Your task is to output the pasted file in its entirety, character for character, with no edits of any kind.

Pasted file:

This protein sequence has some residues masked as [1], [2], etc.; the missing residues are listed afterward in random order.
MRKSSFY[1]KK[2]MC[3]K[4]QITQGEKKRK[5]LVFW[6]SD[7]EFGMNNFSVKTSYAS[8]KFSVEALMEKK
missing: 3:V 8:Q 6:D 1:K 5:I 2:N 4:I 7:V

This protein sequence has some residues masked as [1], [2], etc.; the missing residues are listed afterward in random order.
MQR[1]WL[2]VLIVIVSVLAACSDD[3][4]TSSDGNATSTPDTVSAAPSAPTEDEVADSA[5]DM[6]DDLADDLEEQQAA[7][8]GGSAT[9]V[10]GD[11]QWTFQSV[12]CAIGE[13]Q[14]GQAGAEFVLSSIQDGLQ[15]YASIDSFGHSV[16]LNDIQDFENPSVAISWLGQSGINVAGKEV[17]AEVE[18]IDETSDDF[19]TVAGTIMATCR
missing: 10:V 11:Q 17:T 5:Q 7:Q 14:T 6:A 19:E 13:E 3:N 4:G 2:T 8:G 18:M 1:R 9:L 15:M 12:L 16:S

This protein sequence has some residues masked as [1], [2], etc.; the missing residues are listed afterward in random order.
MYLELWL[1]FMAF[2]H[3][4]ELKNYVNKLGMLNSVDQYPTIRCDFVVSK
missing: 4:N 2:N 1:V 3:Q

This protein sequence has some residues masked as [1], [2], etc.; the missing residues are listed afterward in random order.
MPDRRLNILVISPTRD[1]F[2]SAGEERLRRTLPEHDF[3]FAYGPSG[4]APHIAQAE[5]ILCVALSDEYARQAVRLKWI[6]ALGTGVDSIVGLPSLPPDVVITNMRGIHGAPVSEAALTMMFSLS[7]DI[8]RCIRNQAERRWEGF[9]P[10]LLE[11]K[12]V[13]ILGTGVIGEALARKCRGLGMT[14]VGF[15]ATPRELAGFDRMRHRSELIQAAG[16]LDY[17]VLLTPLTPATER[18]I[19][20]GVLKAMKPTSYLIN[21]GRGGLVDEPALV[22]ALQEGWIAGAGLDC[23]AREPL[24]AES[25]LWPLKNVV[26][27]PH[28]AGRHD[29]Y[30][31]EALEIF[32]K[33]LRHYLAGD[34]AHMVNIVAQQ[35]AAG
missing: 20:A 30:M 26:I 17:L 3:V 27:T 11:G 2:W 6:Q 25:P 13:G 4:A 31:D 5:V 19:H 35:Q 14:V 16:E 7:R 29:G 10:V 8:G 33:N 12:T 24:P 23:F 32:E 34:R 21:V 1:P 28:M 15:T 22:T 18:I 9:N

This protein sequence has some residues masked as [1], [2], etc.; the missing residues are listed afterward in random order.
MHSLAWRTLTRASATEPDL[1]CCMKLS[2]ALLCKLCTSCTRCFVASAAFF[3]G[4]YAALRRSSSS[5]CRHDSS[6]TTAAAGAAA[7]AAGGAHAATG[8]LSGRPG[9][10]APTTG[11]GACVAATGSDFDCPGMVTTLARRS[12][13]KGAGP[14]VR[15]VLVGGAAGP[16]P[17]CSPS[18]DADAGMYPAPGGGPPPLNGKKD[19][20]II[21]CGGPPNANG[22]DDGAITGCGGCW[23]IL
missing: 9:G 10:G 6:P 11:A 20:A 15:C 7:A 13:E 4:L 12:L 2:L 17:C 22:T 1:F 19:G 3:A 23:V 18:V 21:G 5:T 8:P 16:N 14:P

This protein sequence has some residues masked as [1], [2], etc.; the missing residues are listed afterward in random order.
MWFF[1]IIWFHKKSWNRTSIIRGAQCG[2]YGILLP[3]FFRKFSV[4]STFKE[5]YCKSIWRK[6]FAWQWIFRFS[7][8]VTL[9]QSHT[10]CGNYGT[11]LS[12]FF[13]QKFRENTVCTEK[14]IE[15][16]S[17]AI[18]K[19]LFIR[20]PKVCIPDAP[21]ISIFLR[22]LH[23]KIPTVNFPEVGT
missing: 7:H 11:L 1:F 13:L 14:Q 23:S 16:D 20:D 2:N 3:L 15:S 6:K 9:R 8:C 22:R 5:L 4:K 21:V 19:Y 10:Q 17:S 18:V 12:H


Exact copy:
This protein sequence has some residues masked as [1], [2], etc.; the missing residues are listed afterward in random order.
MRKSSFY[1]KK[2]MC[3]K[4]QITQGEKKRK[5]LVFW[6]SD[7]EFGMNNFSVKTSYAS[8]KFSVEALMEKK
missing: 3:V 8:Q 6:D 1:K 5:I 2:N 4:I 7:V

This protein sequence has some residues masked as [1], [2], etc.; the missing residues are listed afterward in random order.
MQR[1]WL[2]VLIVIVSVLAACSDD[3][4]TSSDGNATSTPDTVSAAPSAPTEDEVADSA[5]DM[6]DDLADDLEEQQAA[7][8]GGSAT[9]V[10]GD[11]QWTFQSV[12]CAIGE[13]Q[14]GQAGAEFVLSSIQDGLQ[15]YASIDSFGHSV[16]LNDIQDFENPSVAISWLGQSGINVAGKEV[17]AEVE[18]IDETSDDF[19]TVAGTIMATCR
missing: 10:V 11:Q 17:T 5:Q 7:Q 14:T 6:A 19:E 13:E 3:N 4:G 2:T 8:G 18:M 1:R 9:L 15:M 12:L 16:S

This protein sequence has some residues masked as [1], [2], etc.; the missing residues are listed afterward in random order.
MYLELWL[1]FMAF[2]H[3][4]ELKNYVNKLGMLNSVDQYPTIRCDFVVSK
missing: 4:N 2:N 1:V 3:Q

This protein sequence has some residues masked as [1], [2], etc.; the missing residues are listed afterward in random order.
MPDRRLNILVISPTRD[1]F[2]SAGEERLRRTLPEHDF[3]FAYGPSG[4]APHIAQAE[5]ILCVALSDEYARQAVRLKWI[6]ALGTGVDSIVGLPSLPPDVVITNMRGIHGAPVSEAALTMMFSLS[7]DI[8]RCIRNQAERRWEGF[9]P[10]LLE[11]K[12]V[13]ILGTGVIGEALARKCRGLGMT[14]VGF[15]ATPRELAGFDRMRHRSELIQAAG[16]LDY[17]VLLTPLTPATER[18]I[19][20]GVLKAMKPTSYLIN[21]GRGGLVDEPALV[22]ALQEGWIAGAGLDC[23]AREPL[24]AES[25]LWPLKNVV[26][27]PH[28]AGRHD[29]Y[30][31]EALEIF[32]K[33]LRHYLAGD[34]AHMVNIVAQQ[35]AAG
missing: 20:A 30:M 26:I 17:L 3:V 27:T 11:G 2:W 6:Q 25:P 13:G 4:A 31:D 5:V 19:H 35:Q 14:V 16:E 7:R 29:G 10:V 8:G 33:N 12:T 24:P 23:F 32:E 34:R 21:V 1:P 28:M 15:T 22:T 18:I 9:N

This protein sequence has some residues masked as [1], [2], etc.; the missing residues are listed afterward in random order.
MHSLAWRTLTRASATEPDL[1]CCMKLS[2]ALLCKLCTSCTRCFVASAAFF[3]G[4]YAALRRSSSS[5]CRHDSS[6]TTAAAGAAA[7]AAGGAHAATG[8]LSGRPG[9][10]APTTG[11]GACVAATGSDFDCPGMVTTLARRS[12][13]KGAGP[14]VR[15]VLVGGAAGP[16]P[17]CSPS[18]DADAGMYPAPGGGPPPLNGKKD[19][20]II[21]CGGPPNANG[22]DDGAITGCGGCW[23]IL
missing: 9:G 10:G 6:P 11:A 20:A 15:C 7:A 13:E 4:L 12:L 2:L 17:C 22:T 1:F 19:G 3:A 23:V 18:V 21:G 5:T 8:P 16:N 14:P

This protein sequence has some residues masked as [1], [2], etc.; the missing residues are listed afterward in random order.
MWFF[1]IIWFHKKSWNRTSIIRGAQCG[2]YGILLP[3]FFRKFSV[4]STFKE[5]YCKSIWRK[6]FAWQWIFRFS[7][8]VTL[9]QSHT[10]CGNYGT[11]LS[12]FF[13]QKFRENTVCTEK[14]IE[15][16]S[17]AI[18]K[19]LFIR[20]PKVCIPDAP[21]ISIFLR[22]LH[23]KIPTVNFPEVGT
missing: 7:H 11:L 1:F 13:L 14:Q 23:S 16:D 20:D 2:N 3:L 15:S 6:K 9:R 8:C 22:R 5:L 4:K 21:V 19:Y 10:Q 17:S 18:V 12:H